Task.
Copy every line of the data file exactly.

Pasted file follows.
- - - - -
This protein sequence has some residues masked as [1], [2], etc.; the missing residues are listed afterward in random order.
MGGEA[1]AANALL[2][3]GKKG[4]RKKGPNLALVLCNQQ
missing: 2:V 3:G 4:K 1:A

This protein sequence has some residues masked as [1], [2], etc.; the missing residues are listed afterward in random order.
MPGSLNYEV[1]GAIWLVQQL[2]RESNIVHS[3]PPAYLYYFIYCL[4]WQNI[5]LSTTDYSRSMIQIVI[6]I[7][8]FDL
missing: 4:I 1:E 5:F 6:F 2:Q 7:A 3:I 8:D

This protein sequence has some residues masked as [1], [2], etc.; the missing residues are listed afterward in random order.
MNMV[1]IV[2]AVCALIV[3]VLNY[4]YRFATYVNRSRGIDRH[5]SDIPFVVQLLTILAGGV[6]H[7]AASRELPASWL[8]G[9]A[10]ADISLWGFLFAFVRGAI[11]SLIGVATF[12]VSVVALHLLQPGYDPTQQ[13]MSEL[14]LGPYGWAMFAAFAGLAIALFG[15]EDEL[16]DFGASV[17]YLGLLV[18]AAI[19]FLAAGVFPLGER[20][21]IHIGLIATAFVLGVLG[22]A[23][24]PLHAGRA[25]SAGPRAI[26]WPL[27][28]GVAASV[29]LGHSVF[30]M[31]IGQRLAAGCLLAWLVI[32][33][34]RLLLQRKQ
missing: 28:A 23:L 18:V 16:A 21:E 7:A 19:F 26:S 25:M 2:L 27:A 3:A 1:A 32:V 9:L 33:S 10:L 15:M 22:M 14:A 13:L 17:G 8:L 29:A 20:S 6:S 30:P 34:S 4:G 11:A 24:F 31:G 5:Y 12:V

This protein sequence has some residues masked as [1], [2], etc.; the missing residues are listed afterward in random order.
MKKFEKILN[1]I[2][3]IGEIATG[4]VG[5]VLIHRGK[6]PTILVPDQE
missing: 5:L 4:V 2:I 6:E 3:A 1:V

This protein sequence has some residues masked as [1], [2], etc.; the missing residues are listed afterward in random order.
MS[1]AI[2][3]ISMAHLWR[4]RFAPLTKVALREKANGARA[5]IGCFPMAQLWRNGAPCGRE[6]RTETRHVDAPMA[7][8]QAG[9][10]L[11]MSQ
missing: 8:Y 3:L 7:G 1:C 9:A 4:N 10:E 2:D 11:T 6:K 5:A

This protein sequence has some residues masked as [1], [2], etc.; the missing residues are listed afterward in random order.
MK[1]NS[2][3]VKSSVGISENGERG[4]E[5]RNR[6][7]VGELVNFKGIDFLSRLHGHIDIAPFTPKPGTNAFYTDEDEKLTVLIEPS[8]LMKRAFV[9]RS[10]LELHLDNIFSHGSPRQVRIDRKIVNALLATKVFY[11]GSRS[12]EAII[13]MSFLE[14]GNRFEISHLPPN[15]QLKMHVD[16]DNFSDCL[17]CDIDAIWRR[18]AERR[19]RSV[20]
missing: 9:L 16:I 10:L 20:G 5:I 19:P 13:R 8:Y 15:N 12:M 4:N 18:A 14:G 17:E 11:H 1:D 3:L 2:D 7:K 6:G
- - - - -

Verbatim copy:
This protein sequence has some residues masked as [1], [2], etc.; the missing residues are listed afterward in random order.
MGGEA[1]AANALL[2][3]GKKG[4]RKKGPNLALVLCNQQ
missing: 2:V 3:G 4:K 1:A

This protein sequence has some residues masked as [1], [2], etc.; the missing residues are listed afterward in random order.
MPGSLNYEV[1]GAIWLVQQL[2]RESNIVHS[3]PPAYLYYFIYCL[4]WQNI[5]LSTTDYSRSMIQIVI[6]I[7][8]FDL
missing: 4:I 1:E 5:F 6:F 2:Q 7:A 3:I 8:D

This protein sequence has some residues masked as [1], [2], etc.; the missing residues are listed afterward in random order.
MNMV[1]IV[2]AVCALIV[3]VLNY[4]YRFATYVNRSRGIDRH[5]SDIPFVVQLLTILAGGV[6]H[7]AASRELPASWL[8]G[9]A[10]ADISLWGFLFAFVRGAI[11]SLIGVATF[12]VSVVALHLLQPGYDPTQQ[13]MSEL[14]LGPYGWAMFAAFAGLAIALFG[15]EDEL[16]DFGASV[17]YLGLLV[18]AAI[19]FLAAGVFPLGER[20][21]IHIGLIATAFVLGVLG[22]A[23][24]PLHAGRA[25]SAGPRAI[26]WPL[27][28]GVAASV[29]LGHSVF[30]M[31]IGQRLAAGCLLAWLVI[32][33][34]RLLLQRKQ
missing: 28:A 23:L 18:V 16:A 21:E 7:A 19:F 26:S 25:M 2:L 27:A 3:A 1:A 32:V 9:L 33:S 10:L 15:M 22:M 14:A 13:L 17:G 8:L 29:A 20:S 6:S 30:P 34:S 4:G 11:A 24:F 31:G 5:Y 12:V

This protein sequence has some residues masked as [1], [2], etc.; the missing residues are listed afterward in random order.
MKKFEKILN[1]I[2][3]IGEIATG[4]VG[5]VLIHRGK[6]PTILVPDQE
missing: 5:L 4:V 2:I 6:E 3:A 1:V

This protein sequence has some residues masked as [1], [2], etc.; the missing residues are listed afterward in random order.
MS[1]AI[2][3]ISMAHLWR[4]RFAPLTKVALREKANGARA[5]IGCFPMAQLWRNGAPCGRE[6]RTETRHVDAPMA[7][8]QAG[9][10]L[11]MSQ
missing: 8:Y 3:L 7:G 1:C 9:A 4:N 10:E 2:D 11:T 6:K 5:A

This protein sequence has some residues masked as [1], [2], etc.; the missing residues are listed afterward in random order.
MK[1]NS[2][3]VKSSVGISENGERG[4]E[5]RNR[6][7]VGELVNFKGIDFLSRLHGHIDIAPFTPKPGTNAFYTDEDEKLTVLIEPS[8]LMKRAFV[9]RS[10]LELHLDNIFSHGSPRQVRIDRKIVNALLATKVFY[11]GSRS[12]EAII[13]MSFLE[14]GNRFEISHLPPN[15]QLKMHVD[16]DNFSDCL[17]CDIDAIWRR[18]AERR[19]RSV[20]
missing: 9:L 16:I 10:L 20:G 5:I 19:P 13:R 8:Y 15:N 12:M 4:N 18:A 14:G 17:E 11:H 1:D 3:L 2:D 7:K 6:G